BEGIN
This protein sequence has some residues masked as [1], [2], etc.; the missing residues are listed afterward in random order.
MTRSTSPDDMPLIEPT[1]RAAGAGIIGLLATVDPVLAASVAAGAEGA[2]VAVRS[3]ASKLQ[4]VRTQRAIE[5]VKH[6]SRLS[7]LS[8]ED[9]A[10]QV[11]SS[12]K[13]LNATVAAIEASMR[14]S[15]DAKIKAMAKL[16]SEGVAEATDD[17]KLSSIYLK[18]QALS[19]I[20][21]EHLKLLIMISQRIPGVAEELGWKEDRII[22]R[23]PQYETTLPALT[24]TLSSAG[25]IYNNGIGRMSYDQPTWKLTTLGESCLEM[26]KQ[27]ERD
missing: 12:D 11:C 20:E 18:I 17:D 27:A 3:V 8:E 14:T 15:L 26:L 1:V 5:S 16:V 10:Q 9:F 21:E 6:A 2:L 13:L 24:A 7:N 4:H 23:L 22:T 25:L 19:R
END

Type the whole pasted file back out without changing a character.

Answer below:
This protein sequence has some residues masked as [1], [2], etc.; the missing residues are listed afterward in random order.
MTRSTSPDDMPLIEPT[1]RAAGAGIIGLLATVDPVLAASVAAGAEGA[2]VAVRS[3]ASKLQ[4]VRTQRAIE[5]VKH[6]SRLS[7]LS[8]ED[9]A[10]QV[11]SS[12]K[13]LNATVAAIEASMR[14]S[15]DAKIKAMAKL[16]SEGVAEATDD[17]KLSSIYLK[18]QALS[19]I[20][21]EHLKLLIMISQRIPGVAEELGWKEDRII[22]R[23]PQYETTLPALT[24]TLSSAG[25]IYNNGIGRMSYDQPTWKLTTLGESCLEM[26]KQ[27]ERD
missing: 12:D 11:C 20:E 18:I 17:D 27:A 3:V 8:E 14:T 15:L 26:L 1:V 5:S 16:V 10:Q 9:F 21:E 6:A 2:L 13:L 24:A 7:N 4:H 23:L 22:T 25:L 19:R